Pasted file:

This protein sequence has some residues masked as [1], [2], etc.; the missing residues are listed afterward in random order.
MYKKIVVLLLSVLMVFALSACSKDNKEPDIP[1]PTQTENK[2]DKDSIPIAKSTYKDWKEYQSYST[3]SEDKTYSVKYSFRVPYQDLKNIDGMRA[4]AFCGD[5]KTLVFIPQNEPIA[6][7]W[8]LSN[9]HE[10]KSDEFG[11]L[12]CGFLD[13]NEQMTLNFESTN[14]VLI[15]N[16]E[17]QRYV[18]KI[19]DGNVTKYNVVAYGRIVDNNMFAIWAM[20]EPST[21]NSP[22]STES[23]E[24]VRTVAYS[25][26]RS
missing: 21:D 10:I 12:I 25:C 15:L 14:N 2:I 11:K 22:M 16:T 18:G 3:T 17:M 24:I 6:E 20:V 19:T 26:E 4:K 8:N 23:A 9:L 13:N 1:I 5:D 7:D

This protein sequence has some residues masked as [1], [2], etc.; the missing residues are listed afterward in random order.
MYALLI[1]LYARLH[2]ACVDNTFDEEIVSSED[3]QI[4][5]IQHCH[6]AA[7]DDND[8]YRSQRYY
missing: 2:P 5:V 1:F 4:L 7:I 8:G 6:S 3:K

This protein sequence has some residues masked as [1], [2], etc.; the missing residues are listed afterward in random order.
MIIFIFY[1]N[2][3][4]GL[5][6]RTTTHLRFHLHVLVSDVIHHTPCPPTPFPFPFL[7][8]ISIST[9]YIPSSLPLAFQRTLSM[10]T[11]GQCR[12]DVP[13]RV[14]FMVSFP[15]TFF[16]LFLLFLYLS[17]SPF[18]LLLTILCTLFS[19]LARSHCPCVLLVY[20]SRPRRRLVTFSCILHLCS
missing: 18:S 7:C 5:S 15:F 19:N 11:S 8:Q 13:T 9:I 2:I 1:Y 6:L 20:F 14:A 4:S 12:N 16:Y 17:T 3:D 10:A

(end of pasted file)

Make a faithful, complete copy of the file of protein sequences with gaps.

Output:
This protein sequence has some residues masked as [1], [2], etc.; the missing residues are listed afterward in random order.
MYKKIVVLLLSVLMVFALSACSKDNKEPDIP[1]PTQTENK[2]DKDSIPIAKSTYKDWKEYQSYST[3]SEDKTYSVKYSFRVPYQDLKNIDGMRA[4]AFCGD[5]KTLVFIPQNEPIA[6][7]W[8]LSN[9]HE[10]KSDEFG[11]L[12]CGFLD[13]NEQMTLNFESTN[14]VLI[15]N[16]E[17]QRYV[18]KI[19]DGNVTKYNVVAYGRIVDNNMFAIWAM[20]EPST[21]NSP[22]STES[23]E[24]VRTVAYS[25][26]RS
missing: 21:D 10:I 12:I 25:C 15:L 14:N 2:I 11:K 22:M 16:T 18:G 3:T 17:M 24:I 6:E 20:V 19:T 26:E 4:K 8:N 23:A 9:L 13:N 1:I 5:D 7:D

This protein sequence has some residues masked as [1], [2], etc.; the missing residues are listed afterward in random order.
MYALLI[1]LYARLH[2]ACVDNTFDEEIVSSED[3]QI[4][5]IQHCH[6]AA[7]DDND[8]YRSQRYY
missing: 2:P 5:V 1:F 4:L 7:I 8:G 6:S 3:K

This protein sequence has some residues masked as [1], [2], etc.; the missing residues are listed afterward in random order.
MIIFIFY[1]N[2][3][4]GL[5][6]RTTTHLRFHLHVLVSDVIHHTPCPPTPFPFPFL[7][8]ISIST[9]YIPSSLPLAFQRTLSM[10]T[11]GQCR[12]DVP[13]RV[14]FMVSFP[15]TFF[16]LFLLFLYLS[17]SPF[18]LLLTILCTLFS[19]LARSHCPCVLLVY[20]SRPRRRLVTFSCILHLCS
missing: 18:S 7:C 5:S 15:F 19:N 11:S 8:Q 13:T 9:I 2:I 1:Y 6:L 20:F 14:A 4:S 12:N 16:Y 17:T 3:D 10:A